But the framing device of a Midsummer Night’s Dream is one of the two things that conflict me about this episode. I’m not gonna lie, what little I studied of this play back in 9th grade was replaced with more pressing concerns that afflict every typical high school freshman. So I really don’t remember at all what the play’s specifically about or what the scenes that were going on really meant. I wasn’t dumb enough not to realize that they correlated somehow to the action scenes at Rikers Island, but I didn’t get the full impact of the juxtaposition. This is also something that the second season is chock full of; framing devices. We got the video confessions to Flash in “First Steps”, and the Ned Leeds interviews in “Identity Crisis”. Honestly, I felt those worked better because they were done either when action wasn’t taking place or at the start of every return from a commerical break. Here I felt they were a little too jarring, though I did like some of the lines being said as action was happening on-screen. That I thought was effective. So I’m of two minds about the play interstitals. I thought they worked when they worked, and distracted when they distracted. But if I had to keep ’em or leav ’em, I’d still have them in the episode because there was the background noise of Harry’s disappearance, Flash and Sha Shan getting closer, and the “diamond in the rough” that turned out to be Hobie Brown. (That’s one for you Bertone!)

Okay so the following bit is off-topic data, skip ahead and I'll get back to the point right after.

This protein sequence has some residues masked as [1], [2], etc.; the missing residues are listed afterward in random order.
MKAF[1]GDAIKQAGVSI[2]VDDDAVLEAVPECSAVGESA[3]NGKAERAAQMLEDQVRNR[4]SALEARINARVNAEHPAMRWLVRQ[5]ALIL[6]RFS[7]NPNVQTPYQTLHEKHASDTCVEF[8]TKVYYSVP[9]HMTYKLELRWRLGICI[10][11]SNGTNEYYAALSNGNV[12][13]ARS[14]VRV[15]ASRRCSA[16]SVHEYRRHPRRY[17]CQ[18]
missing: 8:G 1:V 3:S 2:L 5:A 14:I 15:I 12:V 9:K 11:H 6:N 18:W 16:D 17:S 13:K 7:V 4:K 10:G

Good thing there's no Superhero/Supervillain registration Act, or they'd have to worry about copyright infringements.

Good thing there’s no Superhero/Supervillain registration Act, or they’d have to worry about copyright infringements.